Was it that Stewart's car was handling better? Or was it the two-tire stop? Both? It's a decision that could have made a difference.

Those championship-altering decisions had been made by Stewart's team throughout the twice rain-soaked event. Stewart, starting 15th, had a jarring moment of bad luck early when a piece of Kurt Busch's transmission cut through the front grille of his Chevrolet.

The team calmly and cooly managed their time on pit road to stay on the lead lap and yet fully fix the problem. Later, Stewart stayed on pit road longer than most again for more repair despite driving from 40th to 27th in 12 laps.

Stewart, more so than Edwards, raced through his share of risky moves and bold decisions on the track. He could have let off when Trevor Bayne scrubbed the wall ahead of him, but instead stayed in the throttle and squeezed around Bayne by inches.

He tried and completed that four-wide pass along the frontstetch on Lap 162 that shot him to seventh, and nearly several other cars.

And every restart saw the No. 14 making much riskier choices than normal — Kyle Busch would have been proud — to pick off spots. It worked, every time. Each and every decision made by Stewart paid off.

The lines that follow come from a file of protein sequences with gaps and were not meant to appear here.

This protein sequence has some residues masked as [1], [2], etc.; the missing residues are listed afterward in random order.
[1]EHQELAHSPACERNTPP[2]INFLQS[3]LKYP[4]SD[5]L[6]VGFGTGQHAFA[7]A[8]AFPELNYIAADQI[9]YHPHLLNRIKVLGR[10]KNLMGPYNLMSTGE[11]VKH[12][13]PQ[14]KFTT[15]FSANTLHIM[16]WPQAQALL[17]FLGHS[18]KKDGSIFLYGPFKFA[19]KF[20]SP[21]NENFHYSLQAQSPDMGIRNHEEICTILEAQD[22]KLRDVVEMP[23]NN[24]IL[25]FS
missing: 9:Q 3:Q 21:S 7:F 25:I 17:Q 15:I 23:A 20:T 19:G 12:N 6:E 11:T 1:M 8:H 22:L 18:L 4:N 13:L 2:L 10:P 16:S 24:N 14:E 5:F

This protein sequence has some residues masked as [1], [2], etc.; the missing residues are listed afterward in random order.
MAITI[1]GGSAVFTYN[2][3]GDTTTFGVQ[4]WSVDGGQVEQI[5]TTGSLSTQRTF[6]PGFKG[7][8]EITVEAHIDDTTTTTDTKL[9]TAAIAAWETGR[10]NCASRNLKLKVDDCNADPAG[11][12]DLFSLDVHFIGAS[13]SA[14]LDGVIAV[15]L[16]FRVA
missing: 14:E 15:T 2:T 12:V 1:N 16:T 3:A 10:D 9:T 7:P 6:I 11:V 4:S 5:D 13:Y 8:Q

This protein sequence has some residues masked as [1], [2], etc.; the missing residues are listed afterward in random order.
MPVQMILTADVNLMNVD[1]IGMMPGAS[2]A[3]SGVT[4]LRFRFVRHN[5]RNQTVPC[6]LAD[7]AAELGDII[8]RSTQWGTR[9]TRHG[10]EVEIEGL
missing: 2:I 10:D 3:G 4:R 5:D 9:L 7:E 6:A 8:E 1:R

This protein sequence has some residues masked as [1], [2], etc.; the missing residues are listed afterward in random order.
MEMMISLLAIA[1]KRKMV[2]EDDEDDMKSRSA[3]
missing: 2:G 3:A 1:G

And for Edwards, his winning percentage of make-or-break decisions was plenty high enough to take the checkered flag himself — until, maybe, the last one on that final pit stop.

Did taking two tires in the name of track position hurt Edwards' scramble to catch Stewart? It's a question we'll debate forever. We won't debate, however, that both teams made decision after decision on Sunday night with literally everything on the line.

And this time, it was Tony Stewart who got the better — if only by a tiebreaker.

A few other swings and misses from the championship weekend:

HOT: Congratulations to Ricky Stenhouse Jr., the 2011 Nationwide Series champion.

HOT: Also, congratulations to Austin Dillon for his 2011 Camping World Truck Series title.

HOT: NASCAR handled the Sunday rain at Homestead perfectly, and any reasoning that they intentionally left the caution out late instead of bringing the red flag over the course is misguided.

NOT: Kurt Busch's finish was unfortunate, but his treatment of ESPN's Dr. Jerry Punch while waiting for an interview was completely inappropriate.

HOT: A tip of the cap to Martin Truex Jr. for his third-place run Sunday. Think he'll find some luck next season?

NOT: What happened to Kyle Busch late in the race? He led during the final restart, but dropped to 23rd and a lap down. I'll bet he's ready for 2012.

NEUTRAL: Kasey Kahne showed the best of what Red Bull Racing could be down the stretch. It'll be a shame if that team is really gone forever.

FINAL: I hope you enjoyed Sunday night's race as much as I did. It was great racing, real drama and a pair of incredible drivers. There's not a better way for NASCAR to transition from Jimmie Johnson's incredible reign. 2011 was a great year with an even better finish.

Thank you for enjoying the highs and lows with us!